Monday, February 4, 2013

Black History Month: Music in the 19th Century

Slave culture of the American South famously gave rise to diverse genres of song, from field hollars to spirituals.  In other areas, men (mostly) of color in both Europe and the Americas cultivated European music throughout the century.  A few rose to prominence as performers and composers:

"Blind Tom" Wiggins (1849 - 1908) was a child prodigy born into slavery, who learned to play the plantation owner's piano.  He concertized from the age of eight, though more a curiosity than an artist to his audiences.  The plantation owner, General Bethune was his manager for much of his life.  He may have been a savant, having the ability to reproduce a piece he had heard only once.  He toured the United States and Europe, and in his twenties began to compose (though he published under pseudonyms).  He was the first African-American musician to perform at the White House, in 1860.  You can find some of his published music, such as The Battle of Manassas, online at the Library of Congress.  To mimic the sound of cannons, Tom used the flat of his left hand, a technique that would not be used by other composers until fifty years later.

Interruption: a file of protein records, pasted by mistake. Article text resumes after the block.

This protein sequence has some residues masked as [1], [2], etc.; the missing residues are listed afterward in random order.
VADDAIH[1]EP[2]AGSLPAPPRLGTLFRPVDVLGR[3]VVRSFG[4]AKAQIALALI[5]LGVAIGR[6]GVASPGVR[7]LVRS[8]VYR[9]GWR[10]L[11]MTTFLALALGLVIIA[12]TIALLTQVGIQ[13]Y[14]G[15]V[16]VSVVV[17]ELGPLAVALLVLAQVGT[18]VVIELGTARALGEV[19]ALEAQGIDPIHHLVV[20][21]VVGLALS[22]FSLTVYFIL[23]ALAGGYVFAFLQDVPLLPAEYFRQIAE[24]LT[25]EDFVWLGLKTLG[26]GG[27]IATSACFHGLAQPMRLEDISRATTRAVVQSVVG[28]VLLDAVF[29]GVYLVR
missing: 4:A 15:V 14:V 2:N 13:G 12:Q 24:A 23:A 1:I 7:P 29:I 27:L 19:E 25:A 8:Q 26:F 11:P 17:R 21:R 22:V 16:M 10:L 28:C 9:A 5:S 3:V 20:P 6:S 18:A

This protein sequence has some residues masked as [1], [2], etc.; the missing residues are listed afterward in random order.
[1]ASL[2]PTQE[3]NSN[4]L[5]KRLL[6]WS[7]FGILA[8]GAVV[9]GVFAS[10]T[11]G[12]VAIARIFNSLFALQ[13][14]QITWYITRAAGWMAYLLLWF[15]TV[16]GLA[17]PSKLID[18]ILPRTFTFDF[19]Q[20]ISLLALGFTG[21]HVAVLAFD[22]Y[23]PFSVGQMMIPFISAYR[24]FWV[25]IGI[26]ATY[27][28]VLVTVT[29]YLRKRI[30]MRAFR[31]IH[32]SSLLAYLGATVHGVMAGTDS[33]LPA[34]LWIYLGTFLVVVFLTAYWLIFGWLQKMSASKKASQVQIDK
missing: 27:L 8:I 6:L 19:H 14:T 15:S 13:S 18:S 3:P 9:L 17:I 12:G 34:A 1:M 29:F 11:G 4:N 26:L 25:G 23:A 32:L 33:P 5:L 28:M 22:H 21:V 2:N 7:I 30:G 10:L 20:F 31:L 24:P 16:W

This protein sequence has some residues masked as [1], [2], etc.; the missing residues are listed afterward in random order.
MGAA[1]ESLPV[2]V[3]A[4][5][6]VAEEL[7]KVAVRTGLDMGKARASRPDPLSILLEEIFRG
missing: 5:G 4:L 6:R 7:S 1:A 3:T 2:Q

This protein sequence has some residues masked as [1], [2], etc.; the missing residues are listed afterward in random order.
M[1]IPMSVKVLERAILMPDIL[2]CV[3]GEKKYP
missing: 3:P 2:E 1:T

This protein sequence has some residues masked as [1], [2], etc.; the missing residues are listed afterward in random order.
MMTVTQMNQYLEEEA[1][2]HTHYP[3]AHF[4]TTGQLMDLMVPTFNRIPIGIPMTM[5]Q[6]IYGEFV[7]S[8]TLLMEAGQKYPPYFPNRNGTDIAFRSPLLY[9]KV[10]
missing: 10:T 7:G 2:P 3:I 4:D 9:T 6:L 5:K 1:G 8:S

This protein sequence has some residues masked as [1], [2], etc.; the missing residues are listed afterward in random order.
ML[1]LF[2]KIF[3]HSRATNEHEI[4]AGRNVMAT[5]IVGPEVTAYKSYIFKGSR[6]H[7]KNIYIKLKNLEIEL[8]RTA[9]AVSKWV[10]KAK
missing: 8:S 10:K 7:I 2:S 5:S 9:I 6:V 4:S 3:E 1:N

(Read more: links to CardCat)

Samuel Coleridge-Taylor (1875 - 1912) was born to an English mother and a Creole father from Sierra Leone.  His mother's family encouraged him in music, and he studied at the prestigious Royal College of Music.  His best-known work is the cantata, The Song of Hiawatha, one of several works he composed on the theme of Hiawatha.  (He also named one of his children Hiawatha!)  Though he lived in England, he was influenced by African-American leaders of his day and by the Fisk Jubilee Singers.  He made it his mission to ennoble the black man through his music.  His best known works in that vein are 24 Negro Melodies, Op. 59 (for piano) and his African Suite, Op. 35 (for orchestra).

Read more: links to CardCat; Oxford Music Online biography (log-in required).  Listen online at Naxos Music Library (log-in required)

No comments:

Post a Comment